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In an interesting twist in the battle against software piracy, Microsoft UK is promoting the benefits of Software Asset Management (SAM) under a scheme which rewards honesty - richly. It says the voluntary self-start SAM programme it introduced last November can save businesses a significant sum on licensing fees - in addition to giving them peace of mind.

"The initial feedback from customers is that they can save an average of 30 per cent on licence fees because they are only paying for what they use," says Ram Dhaliwal, licensing programme manager at Microsoft UK.

The self-start scheme involves a formal audit of a organisation's installed software with one of Microsoft's 'trusted' SAM partners. The audit process generates a report which can be used to check back with Microsoft's records. If all is well, Microsoft issues a certificate to say the organisation has complied with the SAM process.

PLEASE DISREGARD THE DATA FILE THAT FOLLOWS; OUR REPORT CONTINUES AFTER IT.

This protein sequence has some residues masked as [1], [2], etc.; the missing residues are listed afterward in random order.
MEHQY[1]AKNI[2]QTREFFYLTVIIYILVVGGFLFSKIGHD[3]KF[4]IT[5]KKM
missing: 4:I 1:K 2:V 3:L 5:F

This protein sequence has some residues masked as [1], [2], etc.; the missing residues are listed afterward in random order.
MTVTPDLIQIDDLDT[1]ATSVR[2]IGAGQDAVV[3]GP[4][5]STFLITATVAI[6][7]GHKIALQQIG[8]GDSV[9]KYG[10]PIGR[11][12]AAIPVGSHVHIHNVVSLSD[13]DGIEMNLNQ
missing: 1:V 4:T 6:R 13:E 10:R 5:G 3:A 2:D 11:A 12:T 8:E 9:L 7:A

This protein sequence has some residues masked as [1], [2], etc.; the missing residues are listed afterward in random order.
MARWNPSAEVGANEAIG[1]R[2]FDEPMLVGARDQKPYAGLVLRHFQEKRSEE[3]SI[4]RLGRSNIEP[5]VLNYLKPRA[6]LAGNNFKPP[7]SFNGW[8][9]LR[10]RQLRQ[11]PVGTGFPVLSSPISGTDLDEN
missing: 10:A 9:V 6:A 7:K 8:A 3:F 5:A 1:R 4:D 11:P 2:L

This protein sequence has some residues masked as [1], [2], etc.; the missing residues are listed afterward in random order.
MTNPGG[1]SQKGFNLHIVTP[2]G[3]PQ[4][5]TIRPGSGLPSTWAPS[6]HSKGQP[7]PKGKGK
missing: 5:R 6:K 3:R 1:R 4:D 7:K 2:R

Dhaliwal says the initiative aims to give its customers greater control over their software. "It gives them better security and ensures they are receiving all their maintenance upgrades. We see it as a way of improving long-term customer satisfaction."

He acknowledges that the voluntary audit also cuts back on the amount of policing Microsoft has to do to stop illegal software use. The Business Software Alliance, for example, claims that 27 per cent of software currently in use is unlicensed. ®

Matt Fisher vice president at Centennial Software, one of Microsoft's trusted SAM partners, alluding to the gamble some users may now fancy, acknowledges that checking software use is too big a job even for Microsoft. "Microsoft does not have the resources to go after each and every company. At the same time companies do not want to be visited by the software police. The self-start scheme means companies can buy themselves some protection and policing efforts can concentrate on real offenders."

Fisher adds that SAM tools such as Centennial's can pretty much guarantee compliance by scanning hard disk storage and register entries.

The self-start SAM scheme is part of a wider effort by Microsoft to cut back on illegal software use.

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